Musicians Rebecca Bortman and her (now) husband Bryan Garza first met in 2012 at the iconic San Francisco music venue Bottom of the Hill. Two years later, Bryan pulled off an epic proposal at the exact same spot by performing Elvis鈥檚 classic song 鈥淐an鈥檛 Help Falling in Love鈥 live on stage. Obviously, Rebecca said yes (and now they have the best engagement story ever). So, what happens when two ultra-creative musicians start planning a wedding together? It turns into a rock opera.

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When Rebecca (the leader singer of the band Happy Fangs) and Bryan (the lead singer of Scissors for Lefty) began to brainstorm how they wanted to tie the knot, Rebecca tells us, 鈥淲e wanted to get back to songwriting after we got engaged, since that was our original premise.鈥 She recalls saying to Bryan, 鈥淲hy don鈥檛 we sing songs and make it an awesome concert?鈥 And Bryan, being even more theatrical than she is, replied, 鈥淲hat if we did a rock opera?鈥 Rebecca admits she was tentative about the idea at first, as she didn鈥檛 want the most memorable day of her life to turn into a cheesy high school musical. But with a lot of planning the couple was confident they鈥檇 be able to nail the concept.

Speaking of planning, there was A LOT of it. The two pulled this off in 10 months鈥 time, but Rebecca tells us that meant doing little of anything else. The rock opera was about an hour long and consisted of eight original songs (listen to a few here), all performed at the SF-based music venue The Chapel (the name is a charming coincidence). They recruited their bandmates鈥 help and even hired a stage manager as opposed to a wedding planner. All in all, Rebecca tells us there were 20 people in the show and about 12 more who helped with other aspects of production.

The hardest part to pull off? Rehearsals. Rebecca鈥檚 bridesmaids (who were also her backup singers) were all the way across the country on the East Coast. She says, 鈥淲e attempted to practice a couple of time on Google Hangouts. It was hilarious to try to harmonize over that.鈥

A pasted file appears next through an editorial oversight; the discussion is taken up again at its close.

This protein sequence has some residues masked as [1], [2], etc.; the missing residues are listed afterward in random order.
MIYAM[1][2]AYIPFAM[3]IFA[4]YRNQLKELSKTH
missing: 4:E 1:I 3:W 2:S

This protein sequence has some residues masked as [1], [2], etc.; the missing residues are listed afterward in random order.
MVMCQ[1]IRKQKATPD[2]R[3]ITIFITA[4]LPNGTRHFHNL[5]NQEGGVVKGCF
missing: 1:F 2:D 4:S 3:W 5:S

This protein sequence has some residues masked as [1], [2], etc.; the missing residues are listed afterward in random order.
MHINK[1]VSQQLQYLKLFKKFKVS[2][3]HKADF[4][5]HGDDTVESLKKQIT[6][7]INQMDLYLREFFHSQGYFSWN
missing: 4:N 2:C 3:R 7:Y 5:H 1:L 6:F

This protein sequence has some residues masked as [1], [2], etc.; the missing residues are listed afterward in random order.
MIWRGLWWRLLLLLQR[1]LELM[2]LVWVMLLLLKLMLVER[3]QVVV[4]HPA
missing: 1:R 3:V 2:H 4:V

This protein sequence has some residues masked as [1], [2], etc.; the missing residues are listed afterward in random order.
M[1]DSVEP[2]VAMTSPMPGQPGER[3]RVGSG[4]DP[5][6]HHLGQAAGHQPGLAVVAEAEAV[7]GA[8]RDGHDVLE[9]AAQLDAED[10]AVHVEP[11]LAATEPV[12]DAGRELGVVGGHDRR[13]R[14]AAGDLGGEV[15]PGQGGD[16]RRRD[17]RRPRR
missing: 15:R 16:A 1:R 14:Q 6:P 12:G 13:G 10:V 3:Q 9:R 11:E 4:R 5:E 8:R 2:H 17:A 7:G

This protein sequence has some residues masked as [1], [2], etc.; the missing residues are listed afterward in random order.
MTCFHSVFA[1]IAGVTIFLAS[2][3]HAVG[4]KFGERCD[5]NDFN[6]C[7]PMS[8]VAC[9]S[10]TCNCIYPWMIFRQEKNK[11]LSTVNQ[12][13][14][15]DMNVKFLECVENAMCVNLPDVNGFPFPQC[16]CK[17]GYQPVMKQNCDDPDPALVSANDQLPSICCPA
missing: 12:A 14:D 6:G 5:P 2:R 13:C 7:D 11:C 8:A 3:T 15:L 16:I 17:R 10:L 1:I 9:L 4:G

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While the two definitely ditched most wedding traditions, they kept one: The first look. Rebecca recalls, 鈥淭hat was more climactic than I thought. I thought he would just be like, 鈥榊ou look awesome!鈥 But he told me, 鈥榊ou look like a Disney princess!鈥 We鈥檇 done a little bit of the traditional thing in that he鈥檇 never seen me in my dress, and so when he turned around it definitely had an impact.鈥 And after that, it was showtime.

As Rebecca and Bryan鈥檚 350 guests (!!) filled the venue, they were greeted with finger food, drink tickets and even a poster from the show. It started as a traditional wedding does, with a wedding processional. Then the performance began. The story of the rock opera follows the way they met and fell in love. She says, 鈥淭he way we wove it into being more of a theatrical performance is we鈥檇 start with a song we鈥檇 written, and then to get to the next song, we鈥檇 have different people from the bridal party introduce it.鈥 At one point their mothers got up on stage and told embarrassing stories about them and later their dads channeled Statler and Waldorf (the two grumpy dudes from The Muppets) by hilariously heckling them.

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The vows were incorporated in the final song as they brought things down a notch to read what they鈥檇 written for each other. But after all that was said and done, it was time for the grand finale, a donut tower and a dance party.

So, what are they doing with all that hard work now? Relishing in it for one. But also, the couple says they also want to put out a Love, Jerks album for their first anniversary, which will include songs from the rock opera. (PS Love, Jerks is the name of their band.) We鈥檙e thinking that鈥檚 a great idea鈥 if this doesn鈥檛 get picked up by Broadway and turned into the next hit musical before then ;)

What鈥檚 the most creative wedding you鈥檝e seen recently? Share with us on Twitter @BritandCo.

(Photos via Amber Gregory)